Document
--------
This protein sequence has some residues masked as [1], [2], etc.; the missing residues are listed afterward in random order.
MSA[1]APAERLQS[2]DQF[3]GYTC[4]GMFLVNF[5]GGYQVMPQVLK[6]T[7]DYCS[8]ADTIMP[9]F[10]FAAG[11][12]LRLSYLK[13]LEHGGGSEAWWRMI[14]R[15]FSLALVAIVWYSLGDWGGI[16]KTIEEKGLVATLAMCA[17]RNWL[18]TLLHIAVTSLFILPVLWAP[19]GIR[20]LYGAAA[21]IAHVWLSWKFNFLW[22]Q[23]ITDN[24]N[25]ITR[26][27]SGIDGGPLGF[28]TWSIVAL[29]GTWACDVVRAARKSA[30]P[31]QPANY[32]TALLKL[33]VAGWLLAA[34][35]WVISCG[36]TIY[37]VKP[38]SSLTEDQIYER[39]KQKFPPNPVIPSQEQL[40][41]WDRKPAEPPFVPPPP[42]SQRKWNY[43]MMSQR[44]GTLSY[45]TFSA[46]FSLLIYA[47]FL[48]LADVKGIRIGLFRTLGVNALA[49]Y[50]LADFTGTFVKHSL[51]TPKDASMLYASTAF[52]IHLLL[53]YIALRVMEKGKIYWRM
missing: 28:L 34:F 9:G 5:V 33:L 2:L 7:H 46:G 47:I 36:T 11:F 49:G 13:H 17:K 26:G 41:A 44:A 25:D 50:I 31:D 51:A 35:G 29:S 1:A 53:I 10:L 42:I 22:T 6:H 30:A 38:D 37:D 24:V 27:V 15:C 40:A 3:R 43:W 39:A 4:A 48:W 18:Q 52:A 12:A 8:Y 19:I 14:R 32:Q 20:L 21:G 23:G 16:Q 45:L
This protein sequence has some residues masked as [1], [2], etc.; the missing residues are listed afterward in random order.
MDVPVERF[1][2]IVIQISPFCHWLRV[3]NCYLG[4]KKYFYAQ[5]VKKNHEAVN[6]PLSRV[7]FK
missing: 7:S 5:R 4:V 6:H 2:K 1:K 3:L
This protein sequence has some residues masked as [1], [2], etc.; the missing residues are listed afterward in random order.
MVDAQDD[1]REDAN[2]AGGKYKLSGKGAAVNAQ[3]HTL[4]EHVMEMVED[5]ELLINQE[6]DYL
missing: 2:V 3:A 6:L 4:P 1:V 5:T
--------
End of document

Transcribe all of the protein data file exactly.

This protein sequence has some residues masked as [1], [2], etc.; the missing residues are listed afterward in random order.
MSA[1]APAERLQS[2]DQF[3]GYTC[4]GMFLVNF[5]GGYQVMPQVLK[6]T[7]DYCS[8]ADTIMP[9]F[10]FAAG[11][12]LRLSYLK[13]LEHGGGSEAWWRMI[14]R[15]FSLALVAIVWYSLGDWGGI[16]KTIEEKGLVATLAMCA[17]RNWL[18]TLLHIAVTSLFILPVLWAP[19]GIR[20]LYGAAA[21]IAHVWLSWKFNFLW[22]Q[23]ITDN[24]N[25]ITR[26][27]SGIDGGPLGF[28]TWSIVAL[29]GTWACDVVRAARKSA[30]P[31]QPANY[32]TALLKL[33]VAGWLLAA[34][35]WVISCG[36]TIY[37]VKP[38]SSLTEDQIYER[39]KQKFPPNPVIPSQEQL[40][41]WDRKPAEPPFVPPPP[42]SQRKWNY[43]MMSQR[44]GTLSY[45]TFSA[46]FSLLIYA[47]FL[48]LADVKGIRIGLFRTLGVNALA[49]Y[50]LADFTGTFVKHSL[51]TPKDASMLYASTAF[52]IHLLL[53]YIALRVMEKGKIYWRM
missing: 28:L 34:F 9:G 5:V 33:L 2:L 7:H 46:G 47:I 36:T 11:F 49:G 13:H 17:K 26:G 41:A 44:A 25:D 50:I 31:D 51:A 35:G 29:S 1:A 53:I 10:L 42:I 22:T 6:H 30:A 38:D 37:D 24:V 27:V 15:C 40:A 3:R 43:W 39:A 4:A 48:W 18:Q 52:A 12:A 8:Y 19:I 14:R 32:Q 20:L 21:G 23:G 16:Q 45:L
This protein sequence has some residues masked as [1], [2], etc.; the missing residues are listed afterward in random order.
MDVPVERF[1][2]IVIQISPFCHWLRV[3]NCYLG[4]KKYFYAQ[5]VKKNHEAVN[6]PLSRV[7]FK
missing: 7:S 5:R 4:V 6:H 2:K 1:K 3:L
This protein sequence has some residues masked as [1], [2], etc.; the missing residues are listed afterward in random order.
MVDAQDD[1]REDAN[2]AGGKYKLSGKGAAVNAQ[3]HTL[4]EHVMEMVED[5]ELLINQE[6]DYL
missing: 2:V 3:A 6:L 4:P 1:V 5:T